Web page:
Texas officials hope to win back international travelers
San Antonio Business Journal
A sluggish economy and record-high gas prices have already stung domestic tourism in San Antonio and other cities across the country.
Now industry leaders and elected officials in Texas are trying to help push through federal legislation they contend will address a dramatic decline in international travel business in the U.S.
Supporters of House Resolution 3232, better known as the Travel Promotion Act, say that decline has cost the nation a ton of money and far too many jobs. Worse yet, the troubling trend, say officials with the Washington, D.C.-based Travel Industry Association (TIA), comes despite a weak dollar and a boom in worldwide international travel.
According to TIA President and CEO Roger Dow, 2 million fewer international travelers visited the U.S. in 2007 than in 2000. He says the post-9/11 decline has cost the nation nearly $140 billion in lost visitor spending, some $22 billion in lost tax receipts and roughly 230,000 jobs.
HR 3232 was introduced a year ago. According to Congressman Ciro Rodriguez, D-San Antonio, it has since been referred to the Energy & Commerce, Judiciary and Homeland Security committees.
TIA officials say the proposed legislation has picked up approximately 230 sponsors and supporters are now working to get it attached to a bigger bill.
Paul Serff is president and CEO of the Austin-based Texas Travel Industry Association and is a former general manager of San Antonio’s Six Flags Fiesta Texas. He says the bi-partisan bill would create a public-private partnership charged with winning back more international tourism trade.
HR 3232 is, according to Serff, “a no-brainer.”
“We are sitting here with one of the greatest travel markets in the world and we’ve pulled up the welcome mat and hit the mute button on the welcome message as a country,” he adds.
According to TIA, 35 million more people around the world are making “long-haul” international excursions today than in 2000. But the U.S. has seen its share of those travelers fall from 26 million in 2000 to 24 million in 2007. For the U.S., long-haul travelers exclude visitors from Mexico and Canada.
TIA officials say Congressional support for the Travel Promotion Act includes a bi-partisan mix of at least 19 Texas lawmakers. The list includes Rodriguez.
Tourism, says Rodriguez, is an “integral component” in the historic growth San Antonio has enjoyed in recent years. He says international landmarks like the River Walk have helped attract visitors to the Alamo City from across the globe, generating untold millions of dollars and “establishing San Antonio as a premier travel destination.”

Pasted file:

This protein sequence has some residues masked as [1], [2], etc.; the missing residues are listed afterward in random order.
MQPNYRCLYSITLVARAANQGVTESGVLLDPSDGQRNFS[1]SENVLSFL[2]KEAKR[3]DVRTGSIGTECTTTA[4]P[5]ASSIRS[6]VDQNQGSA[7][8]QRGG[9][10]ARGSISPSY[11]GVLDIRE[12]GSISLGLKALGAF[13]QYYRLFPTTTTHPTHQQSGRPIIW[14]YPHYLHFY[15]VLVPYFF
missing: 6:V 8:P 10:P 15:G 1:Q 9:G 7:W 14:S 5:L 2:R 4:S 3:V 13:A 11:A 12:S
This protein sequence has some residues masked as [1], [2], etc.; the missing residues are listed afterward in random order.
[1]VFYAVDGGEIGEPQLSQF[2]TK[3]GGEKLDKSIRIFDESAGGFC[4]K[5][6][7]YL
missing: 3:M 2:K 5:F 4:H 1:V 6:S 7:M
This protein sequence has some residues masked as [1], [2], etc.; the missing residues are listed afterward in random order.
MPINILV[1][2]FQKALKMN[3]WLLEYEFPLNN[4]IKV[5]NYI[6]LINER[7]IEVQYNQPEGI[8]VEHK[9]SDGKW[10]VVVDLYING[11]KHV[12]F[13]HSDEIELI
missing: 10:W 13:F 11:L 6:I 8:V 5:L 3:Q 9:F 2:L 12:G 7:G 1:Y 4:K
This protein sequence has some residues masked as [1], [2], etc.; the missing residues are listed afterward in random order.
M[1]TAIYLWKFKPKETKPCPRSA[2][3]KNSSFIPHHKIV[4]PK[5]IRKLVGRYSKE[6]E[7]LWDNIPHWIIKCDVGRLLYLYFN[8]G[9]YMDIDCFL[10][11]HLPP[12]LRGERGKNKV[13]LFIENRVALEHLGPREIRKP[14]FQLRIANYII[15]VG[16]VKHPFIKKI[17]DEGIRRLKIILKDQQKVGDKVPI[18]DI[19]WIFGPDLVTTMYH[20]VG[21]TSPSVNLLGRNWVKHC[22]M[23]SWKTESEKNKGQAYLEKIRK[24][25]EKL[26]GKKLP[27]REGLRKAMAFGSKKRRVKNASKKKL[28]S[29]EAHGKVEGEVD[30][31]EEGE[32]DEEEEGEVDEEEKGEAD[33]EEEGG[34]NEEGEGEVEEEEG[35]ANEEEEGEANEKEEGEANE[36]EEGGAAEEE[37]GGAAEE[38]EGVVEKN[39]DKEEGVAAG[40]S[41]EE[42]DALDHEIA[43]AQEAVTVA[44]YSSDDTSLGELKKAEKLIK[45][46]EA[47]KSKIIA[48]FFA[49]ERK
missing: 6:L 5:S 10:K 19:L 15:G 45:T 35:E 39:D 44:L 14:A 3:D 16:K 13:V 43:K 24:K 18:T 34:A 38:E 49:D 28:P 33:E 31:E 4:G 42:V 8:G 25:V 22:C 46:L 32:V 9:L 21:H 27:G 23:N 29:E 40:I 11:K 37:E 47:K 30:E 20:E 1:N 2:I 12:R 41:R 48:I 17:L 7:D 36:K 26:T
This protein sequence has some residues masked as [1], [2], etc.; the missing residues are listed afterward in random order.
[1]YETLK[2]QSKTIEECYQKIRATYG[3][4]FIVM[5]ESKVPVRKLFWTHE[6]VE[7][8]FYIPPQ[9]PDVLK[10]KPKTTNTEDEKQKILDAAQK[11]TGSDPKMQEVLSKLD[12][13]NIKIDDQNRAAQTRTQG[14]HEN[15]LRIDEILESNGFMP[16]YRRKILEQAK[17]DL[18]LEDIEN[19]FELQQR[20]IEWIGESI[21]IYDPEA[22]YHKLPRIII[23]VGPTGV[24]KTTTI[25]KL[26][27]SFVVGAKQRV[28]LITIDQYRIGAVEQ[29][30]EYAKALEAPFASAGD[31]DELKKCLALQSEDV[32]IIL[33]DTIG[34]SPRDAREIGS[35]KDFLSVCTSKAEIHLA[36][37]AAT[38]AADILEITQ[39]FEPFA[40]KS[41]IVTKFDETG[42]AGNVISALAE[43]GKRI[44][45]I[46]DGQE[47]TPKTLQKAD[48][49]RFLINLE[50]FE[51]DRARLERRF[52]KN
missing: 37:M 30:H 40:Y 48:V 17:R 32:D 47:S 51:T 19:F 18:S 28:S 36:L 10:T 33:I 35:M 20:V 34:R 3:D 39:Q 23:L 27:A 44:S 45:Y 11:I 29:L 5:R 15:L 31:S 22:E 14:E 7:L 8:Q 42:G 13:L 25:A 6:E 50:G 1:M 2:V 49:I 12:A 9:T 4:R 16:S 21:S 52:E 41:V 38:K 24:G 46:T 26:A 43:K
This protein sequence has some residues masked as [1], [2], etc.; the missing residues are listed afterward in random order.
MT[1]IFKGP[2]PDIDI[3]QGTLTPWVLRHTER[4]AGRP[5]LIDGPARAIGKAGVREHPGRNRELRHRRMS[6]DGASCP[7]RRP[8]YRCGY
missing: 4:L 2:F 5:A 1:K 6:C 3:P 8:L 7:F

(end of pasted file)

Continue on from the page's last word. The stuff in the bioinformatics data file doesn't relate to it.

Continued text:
Rodriguez contends that HR 3232 would reinvigorate an industry hit hard by the tragic events of 9/11 and further impacted by ensuing security concerns.
“Best of all,” says Rodriguez, “this campaign will be implemented with no cost to American taxpayers.”
If passed, the Travel Promotion Act would create a nonprofit corporation subject to Congressional oversight. That corporation would be charged with executing a roughly $200 million travel promotion program. Half of that funding, according to TIA, would come from voluntary private-sector contributions. Rodriguez says that private-sector funding would be matched by a “modest fee paid by travelers from countries enrolled in the Visa Waiver Program.”
TIA’s Dow says supporters are hopeful lawmakers will pass the legislation before the end of the year.
“We believe we do have some momentum,” he says.
A good amount of that momentum and support is coming from Texas.
“Texas has been there early and been there strong,” says Dow about lawmakers and supporters from the Lone Star State who are pushing to get HR 3232 approved.
The Alamo City, especially, says Dow, has a vested interest in the outcome.
“This is very important for a city like San Antonio, which does not have the budget to compete with a city like Las Vegas on the international front,” Dow explains. “This would level the playing field. It would give San Antonio a chance to step up and get more noticed (internationally).”
In addition to winning back more international travelers, supporters of HR 3232 say there is another benefit. TIA officials say international travelers who have visited the U.S. are 74 percent more likely to have a favorable opinion of the country than those who have not.
By welcoming millions more visitors, the Travel Promotion Act, TIA officials contend, will “greatly enhance America’s people-to-people public diplomacy.”
Says Dow, “Members of Congress clearly understand how important overseas travel is to growing the U.S. economy and enhancing America’s image abroad.”